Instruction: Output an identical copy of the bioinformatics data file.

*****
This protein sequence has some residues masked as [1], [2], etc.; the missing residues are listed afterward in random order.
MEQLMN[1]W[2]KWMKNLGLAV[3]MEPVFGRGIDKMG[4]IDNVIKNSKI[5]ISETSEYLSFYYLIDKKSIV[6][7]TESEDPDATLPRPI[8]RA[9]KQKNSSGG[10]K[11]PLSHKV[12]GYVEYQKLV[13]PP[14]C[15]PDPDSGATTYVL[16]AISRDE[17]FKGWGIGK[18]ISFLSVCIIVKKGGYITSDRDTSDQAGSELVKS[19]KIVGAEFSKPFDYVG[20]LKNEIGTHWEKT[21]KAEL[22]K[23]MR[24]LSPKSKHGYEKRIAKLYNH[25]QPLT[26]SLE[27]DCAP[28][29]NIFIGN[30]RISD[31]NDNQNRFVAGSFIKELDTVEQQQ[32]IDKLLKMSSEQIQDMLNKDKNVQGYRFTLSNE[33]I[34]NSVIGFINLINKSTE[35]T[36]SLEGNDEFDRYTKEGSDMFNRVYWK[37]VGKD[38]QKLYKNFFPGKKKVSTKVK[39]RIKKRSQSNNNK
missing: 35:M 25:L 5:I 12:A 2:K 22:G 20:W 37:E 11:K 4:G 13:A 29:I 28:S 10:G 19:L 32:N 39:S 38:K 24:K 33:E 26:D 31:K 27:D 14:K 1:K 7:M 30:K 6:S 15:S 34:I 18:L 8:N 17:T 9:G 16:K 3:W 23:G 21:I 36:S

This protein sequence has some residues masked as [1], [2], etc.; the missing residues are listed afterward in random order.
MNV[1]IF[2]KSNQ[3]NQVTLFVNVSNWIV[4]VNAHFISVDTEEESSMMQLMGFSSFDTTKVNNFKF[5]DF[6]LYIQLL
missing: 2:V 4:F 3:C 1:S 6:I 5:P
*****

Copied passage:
This protein sequence has some residues masked as [1], [2], etc.; the missing residues are listed afterward in random order.
MEQLMN[1]W[2]KWMKNLGLAV[3]MEPVFGRGIDKMG[4]IDNVIKNSKI[5]ISETSEYLSFYYLIDKKSIV[6][7]TESEDPDATLPRPI[8]RA[9]KQKNSSGG[10]K[11]PLSHKV[12]GYVEYQKLV[13]PP[14]C[15]PDPDSGATTYVL[16]AISRDE[17]FKGWGIGK[18]ISFLSVCIIVKKGGYITSDRDTSDQAGSELVKS[19]KIVGAEFSKPFDYVG[20]LKNEIGTHWEKT[21]KAEL[22]K[23]MR[24]LSPKSKHGYEKRIAKLYNH[25]QPLT[26]SLE[27]DCAP[28][29]NIFIGN[30]RISD[31]NDNQNRFVAGSFIKELDTVEQQQ[32]IDKLLKMSSEQIQDMLNKDKNVQGYRFTLSNE[33]I[34]NSVIGFINLINKSTE[35]T[36]SLEGNDEFDRYTKEGSDMFNRVYWK[37]VGKD[38]QKLYKNFFPGKKKVSTKVK[39]RIKKRSQSNNNK
missing: 35:M 25:L 5:I 12:A 2:K 22:G 20:W 37:E 11:K 4:G 13:A 29:I 28:S 10:G 19:L 32:N 39:S 38:K 24:K 33:E 26:D 31:K 27:D 14:K 1:K 7:M 30:K 6:S 15:S 34:I 18:L 8:N 17:T 9:G 16:K 3:W 23:G 21:I 36:S

This protein sequence has some residues masked as [1], [2], etc.; the missing residues are listed afterward in random order.
MNV[1]IF[2]KSNQ[3]NQVTLFVNVSNWIV[4]VNAHFISVDTEEESSMMQLMGFSSFDTTKVNNFKF[5]DF[6]LYIQLL
missing: 2:V 4:F 3:C 1:S 6:I 5:P